England forward James Haskell has given his backing to a determined drive to end homophobia in sport.
Haskell has been joined by the likes of Wales wing Alex Cuthbert and Australia's 1999 World Cup-winning captain John Eales in supporting condemnation of homophobic language.
A study involving more than 9,000 participants, and backed by International Gay Rugby, revealed that 77 per cent of those that took part in the survey had "witnessed or experienced homophobia" around sport, while 70 per cent thought that youth sport did not welcome lesbian, gay and bisexual people.
Wasps skipper Haskell said: "I feel bad for anyone who struggles to be true to who they are and feels the need to live a lie because they are worried about being rejected.
"I think homophobic language is still too common in sport.
"Even if the jokes and banter you sometimes hear are not meant to be harmful, I think it creates an environment where gay people don't feel very welcome."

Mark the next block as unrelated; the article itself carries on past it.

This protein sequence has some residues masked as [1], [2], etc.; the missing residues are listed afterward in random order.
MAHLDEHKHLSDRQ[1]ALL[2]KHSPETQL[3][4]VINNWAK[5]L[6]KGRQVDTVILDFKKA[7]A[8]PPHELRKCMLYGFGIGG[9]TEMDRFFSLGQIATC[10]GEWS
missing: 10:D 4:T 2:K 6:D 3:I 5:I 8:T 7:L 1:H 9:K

Eales, meanwhile, praised the commitment of World Rugby - the sport's governing body - to eliminate homophobia from sport.
"I think we were all surprised by the extent of homophobia that was found by the study, but I am glad rugby is leading internationally on this issue," Eales said.
"I think World Rugby's commitment to eliminate homophobia from the game is very powerful.
"It will help end the problem because it sends a strong message to everyone involved in sport that homophobic language or any behaviour that makes people feel unwelcome is no longer acceptable."